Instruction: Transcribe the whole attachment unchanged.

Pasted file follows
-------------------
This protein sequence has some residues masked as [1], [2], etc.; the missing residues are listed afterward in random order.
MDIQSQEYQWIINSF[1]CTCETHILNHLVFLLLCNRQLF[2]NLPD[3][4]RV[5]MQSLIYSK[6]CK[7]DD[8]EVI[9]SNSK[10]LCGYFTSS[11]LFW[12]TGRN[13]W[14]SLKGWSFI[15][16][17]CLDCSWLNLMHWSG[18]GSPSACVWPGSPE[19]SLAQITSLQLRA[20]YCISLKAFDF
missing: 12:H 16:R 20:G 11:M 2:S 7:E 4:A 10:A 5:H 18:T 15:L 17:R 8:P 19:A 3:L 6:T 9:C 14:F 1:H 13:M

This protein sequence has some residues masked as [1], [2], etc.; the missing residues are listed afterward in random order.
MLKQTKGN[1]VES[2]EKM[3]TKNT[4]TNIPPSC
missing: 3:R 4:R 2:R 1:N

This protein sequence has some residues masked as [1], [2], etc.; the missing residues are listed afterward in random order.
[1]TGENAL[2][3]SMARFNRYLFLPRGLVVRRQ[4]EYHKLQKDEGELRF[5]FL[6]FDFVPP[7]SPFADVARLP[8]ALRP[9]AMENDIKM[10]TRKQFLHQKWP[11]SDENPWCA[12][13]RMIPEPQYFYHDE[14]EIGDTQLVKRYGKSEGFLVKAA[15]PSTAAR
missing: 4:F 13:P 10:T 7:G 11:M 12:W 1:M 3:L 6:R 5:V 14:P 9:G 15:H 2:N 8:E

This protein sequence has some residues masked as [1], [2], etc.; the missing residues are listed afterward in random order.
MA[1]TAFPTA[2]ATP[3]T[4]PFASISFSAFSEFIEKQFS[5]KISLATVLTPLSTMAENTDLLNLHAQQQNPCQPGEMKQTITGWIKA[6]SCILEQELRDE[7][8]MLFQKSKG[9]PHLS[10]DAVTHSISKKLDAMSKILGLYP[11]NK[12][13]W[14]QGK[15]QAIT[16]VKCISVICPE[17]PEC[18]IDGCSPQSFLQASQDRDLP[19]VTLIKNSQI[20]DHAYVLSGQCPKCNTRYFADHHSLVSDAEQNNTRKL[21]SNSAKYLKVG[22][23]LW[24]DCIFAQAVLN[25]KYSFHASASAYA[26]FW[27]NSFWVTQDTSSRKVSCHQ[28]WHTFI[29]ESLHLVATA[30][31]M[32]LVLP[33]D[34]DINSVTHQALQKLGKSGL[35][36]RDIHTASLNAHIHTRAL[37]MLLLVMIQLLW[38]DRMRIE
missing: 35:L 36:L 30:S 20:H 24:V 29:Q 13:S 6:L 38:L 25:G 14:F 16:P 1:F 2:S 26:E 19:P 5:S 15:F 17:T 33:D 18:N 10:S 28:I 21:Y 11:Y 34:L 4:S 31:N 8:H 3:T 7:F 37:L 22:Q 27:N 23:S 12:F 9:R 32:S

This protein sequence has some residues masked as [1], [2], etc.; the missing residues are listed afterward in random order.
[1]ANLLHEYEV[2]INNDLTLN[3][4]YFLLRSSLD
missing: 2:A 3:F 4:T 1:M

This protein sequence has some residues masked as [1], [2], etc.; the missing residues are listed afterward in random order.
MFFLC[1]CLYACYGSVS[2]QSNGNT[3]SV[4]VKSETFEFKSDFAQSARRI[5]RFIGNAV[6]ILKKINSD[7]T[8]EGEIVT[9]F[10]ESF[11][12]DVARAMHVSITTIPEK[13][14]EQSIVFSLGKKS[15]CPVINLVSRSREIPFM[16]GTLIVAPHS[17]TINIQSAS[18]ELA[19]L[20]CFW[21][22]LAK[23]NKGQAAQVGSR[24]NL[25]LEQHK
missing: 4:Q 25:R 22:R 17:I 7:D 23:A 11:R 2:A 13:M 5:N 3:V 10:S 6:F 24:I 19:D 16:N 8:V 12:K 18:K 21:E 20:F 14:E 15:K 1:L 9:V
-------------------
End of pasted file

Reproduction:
This protein sequence has some residues masked as [1], [2], etc.; the missing residues are listed afterward in random order.
MDIQSQEYQWIINSF[1]CTCETHILNHLVFLLLCNRQLF[2]NLPD[3][4]RV[5]MQSLIYSK[6]CK[7]DD[8]EVI[9]SNSK[10]LCGYFTSS[11]LFW[12]TGRN[13]W[14]SLKGWSFI[15][16][17]CLDCSWLNLMHWSG[18]GSPSACVWPGSPE[19]SLAQITSLQLRA[20]YCISLKAFDF
missing: 12:H 16:R 20:G 11:M 2:S 7:E 4:A 10:A 5:H 18:T 15:L 17:R 8:P 19:A 3:L 6:T 9:C 14:F 1:H 13:M

This protein sequence has some residues masked as [1], [2], etc.; the missing residues are listed afterward in random order.
MLKQTKGN[1]VES[2]EKM[3]TKNT[4]TNIPPSC
missing: 3:R 4:R 2:R 1:N

This protein sequence has some residues masked as [1], [2], etc.; the missing residues are listed afterward in random order.
[1]TGENAL[2][3]SMARFNRYLFLPRGLVVRRQ[4]EYHKLQKDEGELRF[5]FL[6]FDFVPP[7]SPFADVARLP[8]ALRP[9]AMENDIKM[10]TRKQFLHQKWP[11]SDENPWCA[12][13]RMIPEPQYFYHDE[14]EIGDTQLVKRYGKSEGFLVKAA[15]PSTAAR
missing: 4:F 13:P 10:T 7:G 11:M 12:W 1:M 3:L 6:R 5:V 14:P 9:G 15:H 2:N 8:E

This protein sequence has some residues masked as [1], [2], etc.; the missing residues are listed afterward in random order.
MA[1]TAFPTA[2]ATP[3]T[4]PFASISFSAFSEFIEKQFS[5]KISLATVLTPLSTMAENTDLLNLHAQQQNPCQPGEMKQTITGWIKA[6]SCILEQELRDE[7][8]MLFQKSKG[9]PHLS[10]DAVTHSISKKLDAMSKILGLYP[11]NK[12][13]W[14]QGK[15]QAIT[16]VKCISVICPE[17]PEC[18]IDGCSPQSFLQASQDRDLP[19]VTLIKNSQI[20]DHAYVLSGQCPKCNTRYFADHHSLVSDAEQNNTRKL[21]SNSAKYLKVG[22][23]LW[24]DCIFAQAVLN[25]KYSFHASASAYA[26]FW[27]NSFWVTQDTSSRKVSCHQ[28]WHTFI[29]ESLHLVATA[30][31]M[32]LVLP[33]D[34]DINSVTHQALQKLGKSGL[35][36]RDIHTASLNAHIHTRAL[37]MLLLVMIQLLW[38]DRMRIE
missing: 35:L 36:L 30:S 20:H 24:V 29:Q 13:S 6:L 38:L 25:G 14:F 16:P 1:F 2:S 26:E 19:P 5:S 15:F 17:T 33:D 18:N 10:S 28:I 21:Y 11:Y 34:L 4:S 31:N 8:H 3:T 7:F 37:L 22:Q 27:N 23:S 12:F 9:R 32:S

This protein sequence has some residues masked as [1], [2], etc.; the missing residues are listed afterward in random order.
[1]ANLLHEYEV[2]INNDLTLN[3][4]YFLLRSSLD
missing: 2:A 3:F 4:T 1:M

This protein sequence has some residues masked as [1], [2], etc.; the missing residues are listed afterward in random order.
MFFLC[1]CLYACYGSVS[2]QSNGNT[3]SV[4]VKSETFEFKSDFAQSARRI[5]RFIGNAV[6]ILKKINSD[7]T[8]EGEIVT[9]F[10]ESF[11][12]DVARAMHVSITTIPEK[13][14]EQSIVFSLGKKS[15]CPVINLVSRSREIPFM[16]GTLIVAPHS[17]TINIQSAS[18]ELA[19]L[20]CFW[21][22]LAK[23]NKGQAAQVGSR[24]NL[25]LEQHK
missing: 4:Q 25:R 22:R 17:I 7:D 23:A 11:R 2:A 13:M 5:N 3:V 10:S 6:F 24:I 19:D 16:N 8:V 12:K 18:K 21:E 20:F 14:E 15:K 1:L 9:V